- The reports reflect high level of detail, including clear and adequate descriptions of statistical plans, analytic methods (prospectively determined), study endpoints, and a full accounting of all enrolled patients.
- The reports identify relevant endpoints that can be objectively assessed and that are not dependent on investigator judgment (e.g., radiographically documented endpoints, restoration of function, or overall mortality). Such endpoints are more reliable than more subjective endpoints, such as relief of pain or symptoms reported by the study subject.
- The reports identify results of a priori statistical analysis plans that provide consistent conclusions of safety and effectiveness rather than unplanned statistical analyses (sometimes referred to as “data dredging”).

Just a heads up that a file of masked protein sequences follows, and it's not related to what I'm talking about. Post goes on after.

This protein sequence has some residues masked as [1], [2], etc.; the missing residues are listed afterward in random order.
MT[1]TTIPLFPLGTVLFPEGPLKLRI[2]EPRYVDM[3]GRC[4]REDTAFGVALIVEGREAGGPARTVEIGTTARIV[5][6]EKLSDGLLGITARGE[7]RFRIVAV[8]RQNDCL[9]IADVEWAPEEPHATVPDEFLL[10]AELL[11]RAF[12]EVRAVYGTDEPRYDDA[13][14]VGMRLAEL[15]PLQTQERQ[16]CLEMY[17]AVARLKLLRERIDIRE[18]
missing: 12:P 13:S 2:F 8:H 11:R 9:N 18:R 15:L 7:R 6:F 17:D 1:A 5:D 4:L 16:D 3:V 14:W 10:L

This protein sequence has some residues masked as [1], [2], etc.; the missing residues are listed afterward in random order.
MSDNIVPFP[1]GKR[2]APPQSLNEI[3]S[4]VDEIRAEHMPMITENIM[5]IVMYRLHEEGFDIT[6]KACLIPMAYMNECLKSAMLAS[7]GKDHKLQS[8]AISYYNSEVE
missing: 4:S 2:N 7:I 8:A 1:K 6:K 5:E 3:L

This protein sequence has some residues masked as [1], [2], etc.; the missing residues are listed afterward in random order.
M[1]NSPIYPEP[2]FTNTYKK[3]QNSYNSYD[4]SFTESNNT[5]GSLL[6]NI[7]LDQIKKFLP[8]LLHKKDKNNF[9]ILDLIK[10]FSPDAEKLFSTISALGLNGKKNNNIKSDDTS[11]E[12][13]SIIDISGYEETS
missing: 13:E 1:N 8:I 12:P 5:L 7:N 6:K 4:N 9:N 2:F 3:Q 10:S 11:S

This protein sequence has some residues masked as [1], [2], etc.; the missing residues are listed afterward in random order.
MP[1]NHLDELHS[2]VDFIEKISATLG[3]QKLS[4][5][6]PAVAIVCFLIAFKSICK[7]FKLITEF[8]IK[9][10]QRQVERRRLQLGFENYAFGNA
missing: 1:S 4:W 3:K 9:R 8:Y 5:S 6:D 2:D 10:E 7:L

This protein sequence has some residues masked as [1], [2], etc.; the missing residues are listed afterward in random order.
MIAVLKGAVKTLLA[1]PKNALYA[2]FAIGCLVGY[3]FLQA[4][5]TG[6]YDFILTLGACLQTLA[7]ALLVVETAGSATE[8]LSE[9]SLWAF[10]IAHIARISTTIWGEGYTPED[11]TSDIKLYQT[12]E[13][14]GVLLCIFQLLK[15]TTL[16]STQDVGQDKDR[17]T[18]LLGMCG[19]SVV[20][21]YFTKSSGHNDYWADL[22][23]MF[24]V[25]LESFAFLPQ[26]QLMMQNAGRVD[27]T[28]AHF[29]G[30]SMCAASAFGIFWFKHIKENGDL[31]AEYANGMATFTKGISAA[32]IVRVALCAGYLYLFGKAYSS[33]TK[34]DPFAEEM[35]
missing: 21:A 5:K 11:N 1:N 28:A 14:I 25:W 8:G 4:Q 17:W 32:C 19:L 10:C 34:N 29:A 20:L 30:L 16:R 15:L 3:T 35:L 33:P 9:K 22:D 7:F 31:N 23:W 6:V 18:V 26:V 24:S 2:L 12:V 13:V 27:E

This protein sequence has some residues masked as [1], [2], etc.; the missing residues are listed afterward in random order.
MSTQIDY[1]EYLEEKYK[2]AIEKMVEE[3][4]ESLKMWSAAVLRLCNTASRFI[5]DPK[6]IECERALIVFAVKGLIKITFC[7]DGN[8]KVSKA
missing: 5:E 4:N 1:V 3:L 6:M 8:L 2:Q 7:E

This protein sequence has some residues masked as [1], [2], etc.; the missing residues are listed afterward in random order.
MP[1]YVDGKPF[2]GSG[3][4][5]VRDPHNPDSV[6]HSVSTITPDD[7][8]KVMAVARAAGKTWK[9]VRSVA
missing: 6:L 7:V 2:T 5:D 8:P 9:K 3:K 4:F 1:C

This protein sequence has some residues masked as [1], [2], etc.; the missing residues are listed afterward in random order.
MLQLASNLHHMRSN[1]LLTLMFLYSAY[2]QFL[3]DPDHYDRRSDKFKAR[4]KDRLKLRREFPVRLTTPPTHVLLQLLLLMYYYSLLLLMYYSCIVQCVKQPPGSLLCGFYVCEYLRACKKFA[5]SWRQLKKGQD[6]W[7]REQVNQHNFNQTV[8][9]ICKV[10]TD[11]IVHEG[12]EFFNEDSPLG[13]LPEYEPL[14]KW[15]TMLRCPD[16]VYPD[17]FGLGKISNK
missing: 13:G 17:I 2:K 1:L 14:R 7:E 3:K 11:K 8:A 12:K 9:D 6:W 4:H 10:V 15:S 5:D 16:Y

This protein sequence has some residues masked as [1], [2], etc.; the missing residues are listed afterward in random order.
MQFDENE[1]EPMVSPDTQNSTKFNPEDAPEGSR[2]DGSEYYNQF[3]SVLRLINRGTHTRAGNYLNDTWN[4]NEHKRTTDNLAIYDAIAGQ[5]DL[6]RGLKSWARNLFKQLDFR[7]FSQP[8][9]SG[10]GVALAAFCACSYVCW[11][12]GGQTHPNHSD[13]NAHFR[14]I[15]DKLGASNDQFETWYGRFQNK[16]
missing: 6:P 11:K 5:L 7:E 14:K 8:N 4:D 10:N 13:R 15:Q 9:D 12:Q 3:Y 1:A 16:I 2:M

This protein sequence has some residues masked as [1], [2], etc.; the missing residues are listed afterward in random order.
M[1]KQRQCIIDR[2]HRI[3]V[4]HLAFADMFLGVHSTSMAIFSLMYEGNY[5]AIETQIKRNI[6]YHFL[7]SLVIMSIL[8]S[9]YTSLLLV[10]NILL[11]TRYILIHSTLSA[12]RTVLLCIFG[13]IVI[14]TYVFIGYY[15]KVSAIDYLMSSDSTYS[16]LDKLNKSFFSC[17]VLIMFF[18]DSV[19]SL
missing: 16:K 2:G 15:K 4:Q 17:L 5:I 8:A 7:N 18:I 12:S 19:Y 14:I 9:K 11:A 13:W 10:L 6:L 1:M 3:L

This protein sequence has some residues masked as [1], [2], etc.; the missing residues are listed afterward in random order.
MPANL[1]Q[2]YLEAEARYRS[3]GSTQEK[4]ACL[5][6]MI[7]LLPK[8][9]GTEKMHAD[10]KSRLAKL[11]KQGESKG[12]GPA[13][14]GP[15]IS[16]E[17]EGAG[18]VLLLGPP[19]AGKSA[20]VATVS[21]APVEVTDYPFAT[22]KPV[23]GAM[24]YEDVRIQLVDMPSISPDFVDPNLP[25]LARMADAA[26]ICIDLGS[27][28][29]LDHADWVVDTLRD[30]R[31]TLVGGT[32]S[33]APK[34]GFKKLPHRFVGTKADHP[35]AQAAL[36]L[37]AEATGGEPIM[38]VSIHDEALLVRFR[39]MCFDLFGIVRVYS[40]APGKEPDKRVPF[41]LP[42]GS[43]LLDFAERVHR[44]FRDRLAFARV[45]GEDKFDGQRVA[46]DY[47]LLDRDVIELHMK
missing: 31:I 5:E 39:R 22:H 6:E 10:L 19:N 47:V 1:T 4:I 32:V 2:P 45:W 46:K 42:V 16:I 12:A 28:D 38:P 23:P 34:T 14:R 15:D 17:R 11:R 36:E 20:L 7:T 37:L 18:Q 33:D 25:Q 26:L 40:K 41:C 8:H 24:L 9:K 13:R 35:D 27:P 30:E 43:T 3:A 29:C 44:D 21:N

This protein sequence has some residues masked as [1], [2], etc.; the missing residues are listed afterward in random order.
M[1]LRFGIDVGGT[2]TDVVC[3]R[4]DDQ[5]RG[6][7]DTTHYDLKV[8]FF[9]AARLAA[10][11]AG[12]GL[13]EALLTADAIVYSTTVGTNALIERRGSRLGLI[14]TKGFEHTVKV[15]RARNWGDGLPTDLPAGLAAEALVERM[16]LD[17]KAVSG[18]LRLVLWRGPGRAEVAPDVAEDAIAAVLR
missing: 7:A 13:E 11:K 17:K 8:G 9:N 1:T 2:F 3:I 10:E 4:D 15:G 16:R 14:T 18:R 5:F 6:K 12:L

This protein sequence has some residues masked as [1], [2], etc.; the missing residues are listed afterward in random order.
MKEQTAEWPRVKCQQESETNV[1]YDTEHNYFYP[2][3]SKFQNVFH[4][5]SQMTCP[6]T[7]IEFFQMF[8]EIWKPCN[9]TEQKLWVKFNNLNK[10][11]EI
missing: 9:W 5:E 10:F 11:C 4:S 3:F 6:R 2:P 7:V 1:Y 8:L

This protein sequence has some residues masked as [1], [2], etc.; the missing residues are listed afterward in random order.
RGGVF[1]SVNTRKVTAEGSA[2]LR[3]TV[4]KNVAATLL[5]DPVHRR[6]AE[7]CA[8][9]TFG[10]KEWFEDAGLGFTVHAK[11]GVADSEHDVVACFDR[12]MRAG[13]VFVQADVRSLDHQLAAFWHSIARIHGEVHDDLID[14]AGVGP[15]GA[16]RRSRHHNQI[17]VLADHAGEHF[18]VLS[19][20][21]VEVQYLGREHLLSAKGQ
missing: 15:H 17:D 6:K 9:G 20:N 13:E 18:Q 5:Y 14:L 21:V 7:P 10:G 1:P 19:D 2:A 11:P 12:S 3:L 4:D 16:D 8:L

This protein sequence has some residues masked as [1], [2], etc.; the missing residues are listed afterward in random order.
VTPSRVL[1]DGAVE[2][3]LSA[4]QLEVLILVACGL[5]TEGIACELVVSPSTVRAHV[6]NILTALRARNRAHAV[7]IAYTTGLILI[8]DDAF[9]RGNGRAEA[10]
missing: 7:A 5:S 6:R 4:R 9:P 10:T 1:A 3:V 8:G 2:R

- The reports describe studies conducted by investigators of recognized competence who have a demonstrated history of compliance with the laws and regulations governing the study of human subjects.
The first step to identifying reports that meet the requirements set forth by the FDA is to plan and execute a focused literature search and review process. Search terms and inclusion/exclusion criteria must be clearly defined with the objective of selecting literature that demonstrates safety, effectiveness, and/or probable benefit.